You know the Robert Frost poem about the two roads. Often the poem is taught as if Frost meant to encourage the alternative path in life, even though he clearly says, “the passing there had worn them really about the same.”
Frost tells us that we have choices, and that we do wonder how it will look to us later, and that, yes; we will “look back with a sigh.” But how do we know which path to take? How, in our recovering lives do we discern—which means to choose between goods? How, as we come out of the woods with choices so luxurious once we are no longer using, how do we make our choices?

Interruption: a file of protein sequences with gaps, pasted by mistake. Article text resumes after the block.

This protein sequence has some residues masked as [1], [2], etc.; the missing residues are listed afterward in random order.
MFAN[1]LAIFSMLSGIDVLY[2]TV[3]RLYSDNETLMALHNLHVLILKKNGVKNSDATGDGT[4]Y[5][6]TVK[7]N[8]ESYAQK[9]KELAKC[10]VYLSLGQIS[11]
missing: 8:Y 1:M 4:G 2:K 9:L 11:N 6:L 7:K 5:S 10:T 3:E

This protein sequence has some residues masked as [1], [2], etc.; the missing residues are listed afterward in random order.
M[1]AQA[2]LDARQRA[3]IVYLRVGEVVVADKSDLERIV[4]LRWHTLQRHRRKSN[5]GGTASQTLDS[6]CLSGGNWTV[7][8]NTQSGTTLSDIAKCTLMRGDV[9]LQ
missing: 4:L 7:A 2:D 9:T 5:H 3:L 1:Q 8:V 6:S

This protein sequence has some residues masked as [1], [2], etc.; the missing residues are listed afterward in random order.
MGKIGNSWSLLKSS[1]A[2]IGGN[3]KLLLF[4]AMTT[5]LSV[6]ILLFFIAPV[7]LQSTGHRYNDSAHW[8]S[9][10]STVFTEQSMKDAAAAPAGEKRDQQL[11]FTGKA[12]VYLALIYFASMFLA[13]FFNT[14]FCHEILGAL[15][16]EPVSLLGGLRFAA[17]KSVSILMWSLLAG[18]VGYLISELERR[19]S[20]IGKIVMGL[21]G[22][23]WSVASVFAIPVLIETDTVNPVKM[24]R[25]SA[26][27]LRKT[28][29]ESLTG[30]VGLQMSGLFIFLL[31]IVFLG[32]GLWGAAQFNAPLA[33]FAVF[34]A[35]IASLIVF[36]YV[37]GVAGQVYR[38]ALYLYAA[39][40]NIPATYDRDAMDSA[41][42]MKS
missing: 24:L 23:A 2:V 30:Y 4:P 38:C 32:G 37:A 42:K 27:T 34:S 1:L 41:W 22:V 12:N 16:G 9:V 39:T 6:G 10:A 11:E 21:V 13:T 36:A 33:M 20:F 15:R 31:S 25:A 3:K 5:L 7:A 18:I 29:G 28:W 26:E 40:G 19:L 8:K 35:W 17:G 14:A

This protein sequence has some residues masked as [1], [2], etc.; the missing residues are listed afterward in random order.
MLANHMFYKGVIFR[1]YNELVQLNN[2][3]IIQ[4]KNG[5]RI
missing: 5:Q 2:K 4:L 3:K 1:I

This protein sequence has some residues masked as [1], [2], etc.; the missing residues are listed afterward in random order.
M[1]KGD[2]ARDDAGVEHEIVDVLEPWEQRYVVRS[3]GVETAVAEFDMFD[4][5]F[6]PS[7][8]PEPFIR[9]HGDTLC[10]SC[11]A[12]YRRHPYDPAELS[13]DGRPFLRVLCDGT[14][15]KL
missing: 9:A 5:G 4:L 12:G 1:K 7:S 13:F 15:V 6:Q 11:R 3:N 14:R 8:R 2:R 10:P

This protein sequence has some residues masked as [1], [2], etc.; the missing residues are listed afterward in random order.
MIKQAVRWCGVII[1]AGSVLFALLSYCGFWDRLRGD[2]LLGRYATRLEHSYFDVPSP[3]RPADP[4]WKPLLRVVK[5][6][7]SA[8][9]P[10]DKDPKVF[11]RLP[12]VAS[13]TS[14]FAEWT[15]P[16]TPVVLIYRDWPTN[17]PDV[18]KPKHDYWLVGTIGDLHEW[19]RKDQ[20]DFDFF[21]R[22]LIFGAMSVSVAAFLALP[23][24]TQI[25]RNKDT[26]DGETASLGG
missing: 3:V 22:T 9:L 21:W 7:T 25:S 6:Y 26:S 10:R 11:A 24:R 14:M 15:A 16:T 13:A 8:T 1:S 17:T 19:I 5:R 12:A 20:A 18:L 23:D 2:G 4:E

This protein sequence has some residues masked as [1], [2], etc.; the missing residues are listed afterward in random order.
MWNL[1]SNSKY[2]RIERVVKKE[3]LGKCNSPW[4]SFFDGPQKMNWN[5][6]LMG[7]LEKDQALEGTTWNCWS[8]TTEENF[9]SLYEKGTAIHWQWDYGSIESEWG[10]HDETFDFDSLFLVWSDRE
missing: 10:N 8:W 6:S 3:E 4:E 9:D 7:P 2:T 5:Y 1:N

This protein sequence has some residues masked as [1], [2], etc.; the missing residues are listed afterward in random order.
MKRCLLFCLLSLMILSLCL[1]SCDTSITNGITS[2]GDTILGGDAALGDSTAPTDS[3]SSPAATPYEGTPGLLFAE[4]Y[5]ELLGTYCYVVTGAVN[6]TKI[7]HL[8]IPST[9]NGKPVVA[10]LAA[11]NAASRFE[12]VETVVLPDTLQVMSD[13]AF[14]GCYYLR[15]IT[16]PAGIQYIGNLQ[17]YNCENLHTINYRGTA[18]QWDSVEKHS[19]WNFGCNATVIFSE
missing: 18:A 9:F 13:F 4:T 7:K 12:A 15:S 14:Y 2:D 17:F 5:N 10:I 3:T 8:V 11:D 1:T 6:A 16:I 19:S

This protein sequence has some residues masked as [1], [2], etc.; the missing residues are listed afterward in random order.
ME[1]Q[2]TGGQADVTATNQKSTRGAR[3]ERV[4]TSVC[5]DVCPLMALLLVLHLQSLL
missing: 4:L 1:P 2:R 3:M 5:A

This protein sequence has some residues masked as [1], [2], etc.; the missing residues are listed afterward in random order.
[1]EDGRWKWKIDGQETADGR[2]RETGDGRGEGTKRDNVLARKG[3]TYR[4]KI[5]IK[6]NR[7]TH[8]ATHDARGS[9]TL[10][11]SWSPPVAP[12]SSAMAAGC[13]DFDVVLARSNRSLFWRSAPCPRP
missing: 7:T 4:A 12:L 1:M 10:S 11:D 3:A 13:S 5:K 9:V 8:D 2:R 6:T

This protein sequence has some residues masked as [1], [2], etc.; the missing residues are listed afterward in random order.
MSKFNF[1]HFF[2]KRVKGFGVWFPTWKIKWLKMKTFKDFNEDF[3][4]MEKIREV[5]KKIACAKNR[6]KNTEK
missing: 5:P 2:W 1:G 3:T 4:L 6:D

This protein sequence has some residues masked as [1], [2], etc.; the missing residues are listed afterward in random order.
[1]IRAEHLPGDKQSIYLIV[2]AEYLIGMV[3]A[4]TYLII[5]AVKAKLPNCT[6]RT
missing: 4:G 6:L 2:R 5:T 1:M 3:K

I like to remember this passage from Isaiah 30:21:
“And you will hear a voice behind you saying, ‘This is the path. Walk ye in it.”
That is why we have to get quiet at some point every day, or maybe more than once a day. That is why we need time alone, and time in nature. That is why we have to get still and quiet: so we can hear that voice saying, “This is the path. Walk ye in it.”